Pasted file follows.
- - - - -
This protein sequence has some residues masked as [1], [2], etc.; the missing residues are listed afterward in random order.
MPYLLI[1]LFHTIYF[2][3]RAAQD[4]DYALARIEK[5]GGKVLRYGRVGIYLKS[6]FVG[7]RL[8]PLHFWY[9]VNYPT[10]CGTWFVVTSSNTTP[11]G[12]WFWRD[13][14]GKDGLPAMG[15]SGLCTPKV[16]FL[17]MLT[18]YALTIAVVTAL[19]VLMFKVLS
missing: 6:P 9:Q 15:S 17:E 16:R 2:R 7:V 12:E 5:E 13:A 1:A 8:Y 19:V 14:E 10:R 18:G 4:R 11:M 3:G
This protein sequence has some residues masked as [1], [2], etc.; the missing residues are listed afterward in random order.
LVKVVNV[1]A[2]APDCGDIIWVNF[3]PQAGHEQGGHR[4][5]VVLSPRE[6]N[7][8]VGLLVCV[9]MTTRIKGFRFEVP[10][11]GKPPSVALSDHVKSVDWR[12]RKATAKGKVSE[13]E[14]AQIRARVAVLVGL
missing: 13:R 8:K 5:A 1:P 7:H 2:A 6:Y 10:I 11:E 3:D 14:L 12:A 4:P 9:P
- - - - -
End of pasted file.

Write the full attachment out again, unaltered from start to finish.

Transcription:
This protein sequence has some residues masked as [1], [2], etc.; the missing residues are listed afterward in random order.
MPYLLI[1]LFHTIYF[2][3]RAAQD[4]DYALARIEK[5]GGKVLRYGRVGIYLKS[6]FVG[7]RL[8]PLHFWY[9]VNYPT[10]CGTWFVVTSSNTTP[11]G[12]WFWRD[13][14]GKDGLPAMG[15]SGLCTPKV[16]FL[17]MLT[18]YALTIAVVTAL[19]VLMFKVLS
missing: 6:P 9:Q 15:S 17:E 16:R 2:R 7:V 12:E 5:E 13:A 1:A 8:Y 19:V 14:E 10:R 18:G 4:R 11:M 3:G
This protein sequence has some residues masked as [1], [2], etc.; the missing residues are listed afterward in random order.
LVKVVNV[1]A[2]APDCGDIIWVNF[3]PQAGHEQGGHR[4][5]VVLSPRE[6]N[7][8]VGLLVCV[9]MTTRIKGFRFEVP[10][11]GKPPSVALSDHVKSVDWR[12]RKATAKGKVSE[13]E[14]AQIRARVAVLVGL
missing: 13:R 8:K 5:A 1:P 7:H 2:A 6:Y 10:I 11:E 3:D 14:L 12:A 4:P 9:P